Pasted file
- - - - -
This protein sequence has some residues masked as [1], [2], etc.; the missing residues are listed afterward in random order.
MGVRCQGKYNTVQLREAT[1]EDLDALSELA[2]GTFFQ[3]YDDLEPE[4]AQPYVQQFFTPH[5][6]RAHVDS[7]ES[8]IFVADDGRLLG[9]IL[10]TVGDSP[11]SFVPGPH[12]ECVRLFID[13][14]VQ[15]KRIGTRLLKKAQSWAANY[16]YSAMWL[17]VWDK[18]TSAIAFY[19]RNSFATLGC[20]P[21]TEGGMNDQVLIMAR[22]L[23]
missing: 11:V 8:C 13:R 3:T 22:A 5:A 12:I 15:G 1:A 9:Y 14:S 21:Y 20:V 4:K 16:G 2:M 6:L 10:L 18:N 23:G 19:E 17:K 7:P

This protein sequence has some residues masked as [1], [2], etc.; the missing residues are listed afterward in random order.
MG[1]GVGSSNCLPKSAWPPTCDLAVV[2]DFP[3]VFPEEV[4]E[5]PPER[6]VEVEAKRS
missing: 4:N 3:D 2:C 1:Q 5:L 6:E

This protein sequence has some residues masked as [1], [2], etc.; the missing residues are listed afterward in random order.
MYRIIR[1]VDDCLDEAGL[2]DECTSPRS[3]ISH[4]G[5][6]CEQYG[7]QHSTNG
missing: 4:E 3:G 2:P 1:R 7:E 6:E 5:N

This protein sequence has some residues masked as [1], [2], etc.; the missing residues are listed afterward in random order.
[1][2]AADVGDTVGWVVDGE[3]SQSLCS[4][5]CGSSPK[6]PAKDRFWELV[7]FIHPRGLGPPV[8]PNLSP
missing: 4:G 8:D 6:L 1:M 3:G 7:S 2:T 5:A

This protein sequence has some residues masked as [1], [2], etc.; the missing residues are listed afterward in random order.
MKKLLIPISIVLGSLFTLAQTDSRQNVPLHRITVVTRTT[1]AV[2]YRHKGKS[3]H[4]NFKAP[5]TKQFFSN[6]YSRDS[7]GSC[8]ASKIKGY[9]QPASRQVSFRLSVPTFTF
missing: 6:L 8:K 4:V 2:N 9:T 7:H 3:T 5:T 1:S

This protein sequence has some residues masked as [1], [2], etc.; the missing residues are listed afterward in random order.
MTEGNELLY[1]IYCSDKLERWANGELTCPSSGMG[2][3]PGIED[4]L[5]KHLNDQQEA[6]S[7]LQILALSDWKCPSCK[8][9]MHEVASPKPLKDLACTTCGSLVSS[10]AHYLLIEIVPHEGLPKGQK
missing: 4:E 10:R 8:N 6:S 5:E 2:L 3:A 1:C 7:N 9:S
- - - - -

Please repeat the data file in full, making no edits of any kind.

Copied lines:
This protein sequence has some residues masked as [1], [2], etc.; the missing residues are listed afterward in random order.
MGVRCQGKYNTVQLREAT[1]EDLDALSELA[2]GTFFQ[3]YDDLEPE[4]AQPYVQQFFTPH[5][6]RAHVDS[7]ES[8]IFVADDGRLLG[9]IL[10]TVGDSP[11]SFVPGPH[12]ECVRLFID[13][14]VQ[15]KRIGTRLLKKAQSWAANY[16]YSAMWL[17]VWDK[18]TSAIAFY[19]RNSFATLGC[20]P[21]TEGGMNDQVLIMAR[22]L[23]
missing: 11:V 8:C 13:R 3:T 22:A 5:A 12:I 15:G 1:A 9:Y 14:S 21:Y 20:V 4:K 16:G 2:M 6:L 10:L 18:N 23:G 19:E 17:K 7:P

This protein sequence has some residues masked as [1], [2], etc.; the missing residues are listed afterward in random order.
MG[1]GVGSSNCLPKSAWPPTCDLAVV[2]DFP[3]VFPEEV[4]E[5]PPER[6]VEVEAKRS
missing: 4:N 3:D 2:C 1:Q 5:L 6:E

This protein sequence has some residues masked as [1], [2], etc.; the missing residues are listed afterward in random order.
MYRIIR[1]VDDCLDEAGL[2]DECTSPRS[3]ISH[4]G[5][6]CEQYG[7]QHSTNG
missing: 4:E 3:G 2:P 1:R 7:E 6:E 5:N

This protein sequence has some residues masked as [1], [2], etc.; the missing residues are listed afterward in random order.
[1][2]AADVGDTVGWVVDGE[3]SQSLCS[4][5]CGSSPK[6]PAKDRFWELV[7]FIHPRGLGPPV[8]PNLSP
missing: 4:G 8:D 6:L 1:M 3:G 7:S 2:T 5:A

This protein sequence has some residues masked as [1], [2], etc.; the missing residues are listed afterward in random order.
MKKLLIPISIVLGSLFTLAQTDSRQNVPLHRITVVTRTT[1]AV[2]YRHKGKS[3]H[4]NFKAP[5]TKQFFSN[6]YSRDS[7]GSC[8]ASKIKGY[9]QPASRQVSFRLSVPTFTF
missing: 6:L 8:K 4:V 2:N 9:T 7:H 3:T 5:T 1:S

This protein sequence has some residues masked as [1], [2], etc.; the missing residues are listed afterward in random order.
MTEGNELLY[1]IYCSDKLERWANGELTCPSSGMG[2][3]PGIED[4]L[5]KHLNDQQEA[6]S[7]LQILALSDWKCPSCK[8][9]MHEVASPKPLKDLACTTCGSLVSS[10]AHYLLIEIVPHEGLPKGQK
missing: 4:E 10:R 8:N 6:S 5:E 2:L 3:A 1:C 7:N 9:S